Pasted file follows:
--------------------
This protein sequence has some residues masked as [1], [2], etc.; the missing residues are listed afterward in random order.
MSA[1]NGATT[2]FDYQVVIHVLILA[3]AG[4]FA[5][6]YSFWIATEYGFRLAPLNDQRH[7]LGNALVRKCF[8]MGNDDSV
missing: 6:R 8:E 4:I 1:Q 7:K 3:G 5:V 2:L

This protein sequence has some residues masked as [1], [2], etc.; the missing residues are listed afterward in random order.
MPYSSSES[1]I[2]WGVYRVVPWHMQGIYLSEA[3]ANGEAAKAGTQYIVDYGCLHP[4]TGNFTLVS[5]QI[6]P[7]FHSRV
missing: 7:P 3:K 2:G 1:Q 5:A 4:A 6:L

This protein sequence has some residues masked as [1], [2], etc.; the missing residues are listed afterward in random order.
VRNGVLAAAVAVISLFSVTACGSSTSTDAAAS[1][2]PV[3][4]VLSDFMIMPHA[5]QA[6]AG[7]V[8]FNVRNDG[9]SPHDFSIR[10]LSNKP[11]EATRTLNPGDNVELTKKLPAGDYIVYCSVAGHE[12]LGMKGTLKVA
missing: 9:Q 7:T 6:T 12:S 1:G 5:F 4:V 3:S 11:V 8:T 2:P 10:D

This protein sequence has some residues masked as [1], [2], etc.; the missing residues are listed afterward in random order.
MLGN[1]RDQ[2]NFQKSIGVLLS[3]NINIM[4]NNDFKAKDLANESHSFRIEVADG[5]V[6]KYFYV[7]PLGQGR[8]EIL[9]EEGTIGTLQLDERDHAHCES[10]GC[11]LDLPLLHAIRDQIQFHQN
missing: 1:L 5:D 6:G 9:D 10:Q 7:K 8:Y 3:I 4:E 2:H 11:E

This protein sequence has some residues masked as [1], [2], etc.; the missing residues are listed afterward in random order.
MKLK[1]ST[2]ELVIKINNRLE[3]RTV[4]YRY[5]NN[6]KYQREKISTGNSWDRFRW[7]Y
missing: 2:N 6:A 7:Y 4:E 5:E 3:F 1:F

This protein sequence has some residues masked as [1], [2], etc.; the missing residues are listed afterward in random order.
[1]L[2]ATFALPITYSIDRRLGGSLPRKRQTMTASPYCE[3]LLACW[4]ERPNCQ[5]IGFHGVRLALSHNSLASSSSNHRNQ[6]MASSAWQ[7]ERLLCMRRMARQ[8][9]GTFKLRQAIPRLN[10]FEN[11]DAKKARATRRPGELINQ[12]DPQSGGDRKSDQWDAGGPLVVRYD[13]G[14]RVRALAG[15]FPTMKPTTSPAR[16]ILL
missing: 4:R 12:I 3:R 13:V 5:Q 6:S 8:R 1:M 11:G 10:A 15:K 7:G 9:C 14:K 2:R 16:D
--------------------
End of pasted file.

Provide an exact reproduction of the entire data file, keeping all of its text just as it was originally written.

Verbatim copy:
This protein sequence has some residues masked as [1], [2], etc.; the missing residues are listed afterward in random order.
MSA[1]NGATT[2]FDYQVVIHVLILA[3]AG[4]FA[5][6]YSFWIATEYGFRLAPLNDQRH[7]LGNALVRKCF[8]MGNDDSV
missing: 6:R 8:E 4:I 1:Q 7:K 3:G 5:V 2:L

This protein sequence has some residues masked as [1], [2], etc.; the missing residues are listed afterward in random order.
MPYSSSES[1]I[2]WGVYRVVPWHMQGIYLSEA[3]ANGEAAKAGTQYIVDYGCLHP[4]TGNFTLVS[5]QI[6]P[7]FHSRV
missing: 7:P 3:K 2:G 1:Q 5:A 4:A 6:L

This protein sequence has some residues masked as [1], [2], etc.; the missing residues are listed afterward in random order.
VRNGVLAAAVAVISLFSVTACGSSTSTDAAAS[1][2]PV[3][4]VLSDFMIMPHA[5]QA[6]AG[7]V[8]FNVRNDG[9]SPHDFSIR[10]LSNKP[11]EATRTLNPGDNVELTKKLPAGDYIVYCSVAGHE[12]LGMKGTLKVA
missing: 9:Q 7:T 6:T 12:S 1:G 5:F 4:V 3:S 11:V 8:T 2:P 10:D

This protein sequence has some residues masked as [1], [2], etc.; the missing residues are listed afterward in random order.
MLGN[1]RDQ[2]NFQKSIGVLLS[3]NINIM[4]NNDFKAKDLANESHSFRIEVADG[5]V[6]KYFYV[7]PLGQGR[8]EIL[9]EEGTIGTLQLDERDHAHCES[10]GC[11]LDLPLLHAIRDQIQFHQN
missing: 1:L 5:D 6:G 9:D 10:Q 7:K 8:Y 3:I 4:E 2:H 11:E

This protein sequence has some residues masked as [1], [2], etc.; the missing residues are listed afterward in random order.
MKLK[1]ST[2]ELVIKINNRLE[3]RTV[4]YRY[5]NN[6]KYQREKISTGNSWDRFRW[7]Y
missing: 2:N 6:A 7:Y 4:E 5:E 3:F 1:F

This protein sequence has some residues masked as [1], [2], etc.; the missing residues are listed afterward in random order.
[1]L[2]ATFALPITYSIDRRLGGSLPRKRQTMTASPYCE[3]LLACW[4]ERPNCQ[5]IGFHGVRLALSHNSLASSSSNHRNQ[6]MASSAWQ[7]ERLLCMRRMARQ[8][9]GTFKLRQAIPRLN[10]FEN[11]DAKKARATRRPGELINQ[12]DPQSGGDRKSDQWDAGGPLVVRYD[13]G[14]RVRALAG[15]FPTMKPTTSPAR[16]ILL
missing: 4:R 12:I 3:R 13:V 5:Q 6:S 8:R 1:M 11:G 10:A 15:K 7:G 9:C 14:K 2:R 16:D